Electronic Keyboard Multi-Instrument Controller
Synthesizers introduced new possibilities for the keyboard. In the early days of synthesis, the highest priority for a musician was to control the pitch of an oscillator. Pitch control could be achieved in a variety of ways. Guitar, wind, and drum controllers were invented. Experimental musicians invented motion-detector midi-controllers so that movement was translated into pitch information.Analog oscillators tended to drift out of tune, however, and digital oscillators soon replaced them with more stable and precise frequencies.
The electronic version of the piano keyboard is now the master music controller. Each key turns on synthesizer and recorded sounds at the right pitch.
Musicians wanted more expressive control over the sound so that more functions were built into keyboards that made them touch responsive and extended their abilities well beyond grand pianos. The development of MIDI provided electronic keyboards with great expressive power. MIDI specs included a midi value for pitch determination with room for fine adjustments of pitch frequencies. The tuning of an electronic keyboard can now be changed with the push of a button. New and exotic instruments can be created in a matter of minutes rather than centuries. MIDI offers 128 additional controller numbers that can be assigned to controllers that provide real time expression of nuanced sound production.
Keys became velocity sensitive and responded to aftertouch pressure. The " feel" and the "action" of keyboards were adjusted to suit different players preferences. Velocity sensitivity means that the speed of pressing a key changes the signal sent so that the attack, timbre and volume properties of the sound can be controlled Aftertouch means pressing the keys down as the note is sustained to activate programmed controllers such as vibrato. Polyphonic aftertouch permits each key to send MIDI values to control the expression of one note at a time.
Weighted keyboards simulate the feel of a piano keyboard that has more resistance since a piano key press activates a mechanical device with inertia. These weighted keyboards appeal to experienced pianists who want to simulate the feel of playing a real piano. When you are using the keyboard to simulate the playing of different instruments, a weighted keyboard is not desirable.
MIDI Expression Controllers
Electronic keyboards can have a range of expression devices such as modulation wheels, pitch bend wheels, sustain pedals, pitch sliders, buttons, knobs, faders, foot switches, ribbon controllers that modify performance in real time and are stored through MIDI connections as digital data in sequencers. Most keyboards have a pitch bend wheel or joy stick that produce pitch changes such as a violin's portamento, or as a stepwise progression.
A live performer may be very busy using key press velocity as the main controller, a pitch bend wheel, another wheel for vibrato, an expression pedal for volume and a pedal switch to change programs. In the studio, a keyboard performance can be recorded in a midi editor and then modified using a variety of powerful editing tools. I often use the piano roll display with controller information in tracks below the note information. When I receive a MIDI performance score to create a new arrangement, I erase all the controller information in the score, so that I can assign new voices with their own expression characteristics. I later add expression either by drawing or writing controller information into the score or by using the keyboard to record expression as the notes playback.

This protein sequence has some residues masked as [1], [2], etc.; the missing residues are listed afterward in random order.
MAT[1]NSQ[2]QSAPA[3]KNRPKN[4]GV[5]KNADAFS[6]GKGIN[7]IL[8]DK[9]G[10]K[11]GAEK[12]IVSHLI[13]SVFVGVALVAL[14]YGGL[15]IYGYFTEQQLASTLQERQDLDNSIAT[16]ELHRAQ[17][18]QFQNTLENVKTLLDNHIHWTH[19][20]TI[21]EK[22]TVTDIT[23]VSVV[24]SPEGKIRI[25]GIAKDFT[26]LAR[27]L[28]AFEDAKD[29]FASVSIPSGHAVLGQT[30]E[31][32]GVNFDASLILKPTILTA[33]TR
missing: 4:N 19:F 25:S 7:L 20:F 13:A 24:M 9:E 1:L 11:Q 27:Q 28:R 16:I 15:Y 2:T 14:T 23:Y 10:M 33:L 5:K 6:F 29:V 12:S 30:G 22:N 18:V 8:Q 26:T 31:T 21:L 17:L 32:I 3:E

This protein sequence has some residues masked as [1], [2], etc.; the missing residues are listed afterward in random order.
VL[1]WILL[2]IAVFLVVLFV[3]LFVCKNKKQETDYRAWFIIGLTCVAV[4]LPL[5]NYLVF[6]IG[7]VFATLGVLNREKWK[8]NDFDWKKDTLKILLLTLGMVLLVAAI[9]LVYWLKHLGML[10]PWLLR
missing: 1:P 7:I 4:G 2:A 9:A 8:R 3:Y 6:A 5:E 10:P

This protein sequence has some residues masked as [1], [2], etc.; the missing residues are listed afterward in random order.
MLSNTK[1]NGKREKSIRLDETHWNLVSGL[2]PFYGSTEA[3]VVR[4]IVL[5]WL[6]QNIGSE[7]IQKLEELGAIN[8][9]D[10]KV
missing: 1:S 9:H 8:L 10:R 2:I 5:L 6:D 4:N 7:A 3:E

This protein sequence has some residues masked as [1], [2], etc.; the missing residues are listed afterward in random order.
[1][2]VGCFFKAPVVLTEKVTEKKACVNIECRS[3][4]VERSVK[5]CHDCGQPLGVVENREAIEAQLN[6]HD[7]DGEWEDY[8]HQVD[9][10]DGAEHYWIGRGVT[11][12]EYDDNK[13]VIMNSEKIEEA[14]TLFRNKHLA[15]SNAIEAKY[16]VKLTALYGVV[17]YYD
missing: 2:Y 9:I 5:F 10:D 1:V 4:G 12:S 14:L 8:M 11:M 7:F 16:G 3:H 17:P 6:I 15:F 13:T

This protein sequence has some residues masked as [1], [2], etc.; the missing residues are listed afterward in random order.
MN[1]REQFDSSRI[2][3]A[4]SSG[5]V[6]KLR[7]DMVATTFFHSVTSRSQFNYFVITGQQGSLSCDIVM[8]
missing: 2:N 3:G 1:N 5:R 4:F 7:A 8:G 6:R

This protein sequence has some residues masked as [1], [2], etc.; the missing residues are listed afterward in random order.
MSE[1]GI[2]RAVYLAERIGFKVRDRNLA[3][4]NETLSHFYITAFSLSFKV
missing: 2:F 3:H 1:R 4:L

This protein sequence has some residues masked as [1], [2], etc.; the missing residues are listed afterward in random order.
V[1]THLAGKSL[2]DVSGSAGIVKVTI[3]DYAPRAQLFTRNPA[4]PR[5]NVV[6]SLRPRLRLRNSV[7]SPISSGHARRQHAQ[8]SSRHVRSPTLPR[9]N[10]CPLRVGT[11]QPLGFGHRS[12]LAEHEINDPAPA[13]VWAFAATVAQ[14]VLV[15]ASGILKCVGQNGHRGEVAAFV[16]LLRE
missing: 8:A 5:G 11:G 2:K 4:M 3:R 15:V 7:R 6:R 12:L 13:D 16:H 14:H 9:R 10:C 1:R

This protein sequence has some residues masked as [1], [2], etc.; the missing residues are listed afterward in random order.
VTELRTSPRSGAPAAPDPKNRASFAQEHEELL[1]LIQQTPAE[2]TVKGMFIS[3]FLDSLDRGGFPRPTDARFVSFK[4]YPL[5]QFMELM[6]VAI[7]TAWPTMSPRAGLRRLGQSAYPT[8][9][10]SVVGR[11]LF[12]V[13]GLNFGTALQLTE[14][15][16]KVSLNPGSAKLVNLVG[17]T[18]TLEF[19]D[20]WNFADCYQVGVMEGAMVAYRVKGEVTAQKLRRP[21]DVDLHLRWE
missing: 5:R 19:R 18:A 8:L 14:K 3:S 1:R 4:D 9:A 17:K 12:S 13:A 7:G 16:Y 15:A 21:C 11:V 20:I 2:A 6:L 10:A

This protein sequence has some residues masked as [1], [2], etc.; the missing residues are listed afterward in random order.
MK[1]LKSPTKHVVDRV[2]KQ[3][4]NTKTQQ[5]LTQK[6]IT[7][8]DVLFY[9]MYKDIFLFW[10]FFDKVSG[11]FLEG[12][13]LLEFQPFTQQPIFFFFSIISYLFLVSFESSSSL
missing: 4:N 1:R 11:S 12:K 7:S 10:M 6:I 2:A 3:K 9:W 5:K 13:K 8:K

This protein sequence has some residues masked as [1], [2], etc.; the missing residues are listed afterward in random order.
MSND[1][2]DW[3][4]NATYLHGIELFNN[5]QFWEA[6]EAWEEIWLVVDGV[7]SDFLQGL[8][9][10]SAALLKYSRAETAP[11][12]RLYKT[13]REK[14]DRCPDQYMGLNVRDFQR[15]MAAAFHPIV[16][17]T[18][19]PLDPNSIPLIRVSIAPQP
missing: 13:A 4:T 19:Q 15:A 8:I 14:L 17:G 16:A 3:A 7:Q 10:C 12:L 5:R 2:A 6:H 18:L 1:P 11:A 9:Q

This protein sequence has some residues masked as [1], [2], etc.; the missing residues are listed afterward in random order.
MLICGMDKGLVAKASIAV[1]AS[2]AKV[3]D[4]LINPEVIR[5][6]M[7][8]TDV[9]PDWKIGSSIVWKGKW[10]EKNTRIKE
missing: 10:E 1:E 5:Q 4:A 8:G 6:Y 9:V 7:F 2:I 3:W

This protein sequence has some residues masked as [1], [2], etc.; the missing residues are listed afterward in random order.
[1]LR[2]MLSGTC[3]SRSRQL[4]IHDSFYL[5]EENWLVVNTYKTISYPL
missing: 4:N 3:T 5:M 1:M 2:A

Music software permits the development of scores for printing or playing. One option is to enter notes on a score sheet using a mouse. This is a little tedious and requires constant changes to mouse click meaning. The keyboard is a more facile note entry device. You can press a key and it shows up on the stave. Or you can play spontaneously, recording all the key presses for later editing. The data is entered into a midi file that can be edited, copied, printed as a music score and played with different instruments.
Keyboard Plays All instruments
I was lucky enough to sample play most of the instruments in an orchestra when I was young. My main skills developed on the piano and trumpet. I was delighted when I could play an organ, a trombone, tuba and for several years I owned and played a flute, clarinet, alto sax and tenor saxes. I just got passed the squeek stage on the violin and viola when I started to play the guitar. If I had to perform these instruments today, I am sure I could quickly send an audience running for cover --- unless I played them on a keyboard that sends MIDI messages to one of my magnificent sound modules that houses entire orchestras.
There are limitations, however, when you play instruments such as the violin on a keyboard.. there is no hope of matching the solo performance of a violin virtuoso, but well selected, brief passages are possible. The saxophone is hard to play well on the keyboard and I tend to replace the sax with trumpet, flugelhorn, flute and organ occasionally. I have a large selection of pianos, rhodes type electric pianos, a great variety of synthesizers pianos, vibraphones, marimbas, and kalimbas - all easy to play on a velocity sensitive keyboard. I also have; selections of organs of all ages and types. I can simulate a large cathedral pipe organ with two keyboards. Drum kits with a great variety of percussion sounds are available, as are collections of exotic percussion instruments from around the world.
The advantage of knowing about a range of instruments is that you can compose and arrange pieces that employ many different musicians. You can understand the range of each instrument, the difficulties the instrument poses, and the timbres that the instrument can provide. This familiarity is essential if you want to program a synthesizer to simulate an instrument.